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230 volt trial

We are planning to trial a change in voltage from 240 volts to 230 volts (V) in seven areas across the state in 2016. The trial will include around 8,000 customers to test the benefits and impacts for you and our network.

If you are in the trial, you shouldn’t notice any difference to your electricity supply and nothing will change on your bill.

Why are we doing this?

Queensland is one of the last areas where low voltage (LV) supply is still supplied at 240V1. Most of the world and other Australian states (except Western Australia) use the international standard2 of 230V (+10/-6%) introduced in 2000.

Also, the high number of solar PV connections in regional Queensland has increased our network voltages, so switching to 230V may help improve this.

There shouldn’t be any negative effects from this voltage change because all new equipment and appliances we buy in Australia are manufactured to the 230V standard.

What are the benefits?

The expected benefits of changing to the 230V standard include:

  • Alignment with international standards
  • Wider allowable voltage band on our network, meaning we can save money on expensive network upgrades
  • Ability to connect more micro embedded generating units (e.g. solar PV and batteries) to our network in future.

Where is the trial?

We have chosen seven network feeders with different features in the following urban and rural areas:

  • Goldsmith Street feeder (Mackay)
  • Louisa Creek feeder (Mackay/ Sarina)
  • Hardy Road feeder (Cairns)
  • Serene Valley feeder (Townsville)
  • Mt Lofty feeder (Toowoomba)
  • Brigalow feeder (Chinchilla/Jandowae)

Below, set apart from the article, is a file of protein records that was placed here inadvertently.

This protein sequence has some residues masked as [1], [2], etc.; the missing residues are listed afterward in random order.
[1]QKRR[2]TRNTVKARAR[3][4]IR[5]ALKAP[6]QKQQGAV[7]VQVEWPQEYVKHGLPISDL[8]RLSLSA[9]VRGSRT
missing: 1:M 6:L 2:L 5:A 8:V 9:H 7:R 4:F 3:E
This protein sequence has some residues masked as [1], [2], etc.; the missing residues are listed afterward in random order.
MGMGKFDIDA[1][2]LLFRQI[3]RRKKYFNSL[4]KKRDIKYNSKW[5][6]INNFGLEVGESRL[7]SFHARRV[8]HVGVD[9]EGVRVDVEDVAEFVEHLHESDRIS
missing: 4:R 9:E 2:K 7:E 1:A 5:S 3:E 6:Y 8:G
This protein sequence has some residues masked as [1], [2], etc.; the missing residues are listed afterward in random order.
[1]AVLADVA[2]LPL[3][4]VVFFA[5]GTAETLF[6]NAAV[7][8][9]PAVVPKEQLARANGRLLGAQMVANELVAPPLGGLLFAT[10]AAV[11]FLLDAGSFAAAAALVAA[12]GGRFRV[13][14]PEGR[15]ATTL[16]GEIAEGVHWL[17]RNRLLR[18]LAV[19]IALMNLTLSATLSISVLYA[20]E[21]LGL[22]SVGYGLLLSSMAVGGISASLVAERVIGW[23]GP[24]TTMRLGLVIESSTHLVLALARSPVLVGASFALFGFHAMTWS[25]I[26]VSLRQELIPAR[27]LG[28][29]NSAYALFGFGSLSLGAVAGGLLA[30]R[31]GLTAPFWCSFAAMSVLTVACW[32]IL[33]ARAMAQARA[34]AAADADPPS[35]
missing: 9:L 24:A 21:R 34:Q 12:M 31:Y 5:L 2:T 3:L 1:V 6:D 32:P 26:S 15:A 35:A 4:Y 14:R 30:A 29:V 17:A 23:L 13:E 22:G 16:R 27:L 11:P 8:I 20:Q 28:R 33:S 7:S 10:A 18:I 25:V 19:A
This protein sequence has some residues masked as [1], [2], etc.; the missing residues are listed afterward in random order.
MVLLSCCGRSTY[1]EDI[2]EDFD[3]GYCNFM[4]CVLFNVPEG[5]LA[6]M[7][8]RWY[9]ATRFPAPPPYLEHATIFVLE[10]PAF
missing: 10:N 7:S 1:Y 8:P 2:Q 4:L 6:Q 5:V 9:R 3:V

• Boulia network (isolated community).

You will receive a letter if your feeder is in the trial. It will explain more about the trial and what you can expect.

When is the trial?

Preparation will start late in 2015 and include data collection, analytics and monitoring. Network modelling and analysis will take place during 2016 to identify what network changes are required prior to the trial. The trial will commence once these changes have been completed.

If the results of the trial are successful we will work with the Queensland Government, Energex, and our customers on a plan to switch to 230V across the rest of the state.

Will Ergon Energy need access to my premises?

If you are part of the trial we may collect power quality data from your meter. This data will help us assess the outcomes of the trial.

You’ll be advised by mail if we need to read your meter, however you will not need to be home for the read.

Will it affect solar PV systems?

The switch to 230V shouldn’t have negative effects on solar PV systems. In fact it may improve the performance of systems that currently have over-voltage issues.

Please note: We won’t be making any changes to solar PV owner’s connections or wiring for the trial.

One of the main reasons we are trialling the switch to 230V is to see if it will help our network support more connections of micro embedded generating units (eg solar PV and batteries) in future.

What if I have a three phase connection?

If you are part of the trial and have a three phase connection, we will be trialling a voltage switch from 415V to 400V.

Will my network be changed?

Our estimate is that less than 3% of our customers have a network transformer that would need to be changed for the switch to 230V. The trial will help us confirm this.

Will I have voltage issues in the trial?

We don’t expect you’ll have any voltage issues, but things to watch for include:

  • dim lights
  • slower cooking times
  • appliances running slow
  • a high number of blown light bulbs
  • your PV inverter switching off.

If you experience any of these please contact us on 13 22 96 (24 hours a day, 7 days a week) to raise a Quality of Supply Enquiry. We will then investigate the voltage issues at your premises.

More questions?

If you have more questions about the 230V trial, contact us on 13 74 66 (7.00am - 6.30pm Monday to Friday) and select option four (hot water supply issues), or email 230VTransition@ergon.com.au.


  1. Under s. 13(3)(a) of the Electricity Regulation 2006, the allowable margin for low voltage is 6% more or less than the standard voltage of 240 volts.
  2. Read more about International Standard IEC/AS61000.3.100
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